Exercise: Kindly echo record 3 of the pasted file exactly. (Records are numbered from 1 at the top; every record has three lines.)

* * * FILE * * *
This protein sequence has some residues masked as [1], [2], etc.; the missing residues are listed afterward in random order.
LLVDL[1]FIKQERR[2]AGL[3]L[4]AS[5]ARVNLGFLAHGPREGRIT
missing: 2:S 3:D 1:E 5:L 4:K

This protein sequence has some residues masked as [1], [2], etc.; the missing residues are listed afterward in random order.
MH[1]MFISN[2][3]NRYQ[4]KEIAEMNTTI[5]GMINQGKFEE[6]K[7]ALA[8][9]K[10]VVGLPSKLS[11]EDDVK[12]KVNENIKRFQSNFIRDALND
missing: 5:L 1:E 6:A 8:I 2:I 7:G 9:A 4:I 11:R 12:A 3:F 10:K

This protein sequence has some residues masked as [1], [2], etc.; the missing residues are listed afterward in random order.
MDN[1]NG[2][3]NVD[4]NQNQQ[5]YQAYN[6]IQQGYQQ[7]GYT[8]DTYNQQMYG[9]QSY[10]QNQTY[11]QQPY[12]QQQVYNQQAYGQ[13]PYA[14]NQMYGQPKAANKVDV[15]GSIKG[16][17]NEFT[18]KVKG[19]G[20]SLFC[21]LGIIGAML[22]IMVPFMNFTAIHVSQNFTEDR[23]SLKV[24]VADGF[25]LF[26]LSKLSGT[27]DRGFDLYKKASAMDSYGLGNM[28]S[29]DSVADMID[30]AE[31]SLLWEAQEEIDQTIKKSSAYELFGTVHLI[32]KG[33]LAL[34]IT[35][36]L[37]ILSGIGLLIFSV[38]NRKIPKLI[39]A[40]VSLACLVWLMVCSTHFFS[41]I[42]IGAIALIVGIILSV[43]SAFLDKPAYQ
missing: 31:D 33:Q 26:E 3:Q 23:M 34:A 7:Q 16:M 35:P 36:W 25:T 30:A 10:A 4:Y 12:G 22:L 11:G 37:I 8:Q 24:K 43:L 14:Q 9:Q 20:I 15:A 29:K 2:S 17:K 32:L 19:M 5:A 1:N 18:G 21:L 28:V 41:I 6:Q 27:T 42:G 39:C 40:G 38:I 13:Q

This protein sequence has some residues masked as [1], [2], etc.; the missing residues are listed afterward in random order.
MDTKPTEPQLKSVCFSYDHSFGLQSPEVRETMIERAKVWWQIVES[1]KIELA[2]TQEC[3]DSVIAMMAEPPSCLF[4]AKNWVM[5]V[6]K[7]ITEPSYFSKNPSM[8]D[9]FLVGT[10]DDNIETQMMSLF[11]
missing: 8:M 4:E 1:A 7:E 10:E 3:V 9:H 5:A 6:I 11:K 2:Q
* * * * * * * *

This protein sequence has some residues masked as [1], [2], etc.; the missing residues are listed afterward in random order.
MDN[1]NG[2][3]NVD[4]NQNQQ[5]YQAYN[6]IQQGYQQ[7]GYT[8]DTYNQQMYG[9]QSY[10]QNQTY[11]QQPY[12]QQQVYNQQAYGQ[13]PYA[14]NQMYGQPKAANKVDV[15]GSIKG[16][17]NEFT[18]KVKG[19]G[20]SLFC[21]LGIIGAML[22]IMVPFMNFTAIHVSQNFTEDR[23]SLKV[24]VADGF[25]LF[26]LSKLSGT[27]DRGFDLYKKASAMDSYGLGNM[28]S[29]DSVADMID[30]AE[31]SLLWEAQEEIDQTIKKSSAYELFGTVHLI[32]KG[33]LAL[34]IT[35][36]L[37]ILSGIGLLIFSV[38]NRKIPKLI[39]A[40]VSLACLVWLMVCSTHFFS[41]I[42]IGAIALIVGIILSV[43]SAFLDKPAYQ
missing: 31:D 33:Q 26:E 3:Q 23:M 34:A 7:Q 16:M 35:P 36:W 25:T 30:A 10:A 4:Y 12:G 22:L 11:G 37:I 8:Q 24:K 43:L 14:Q 9:Q 20:I 15:A 29:K 2:S 17:K 32:L 19:M 5:A 1:N 18:G 21:L 28:V 41:I 6:Q 27:T 42:G 39:C 40:G 38:I 13:Q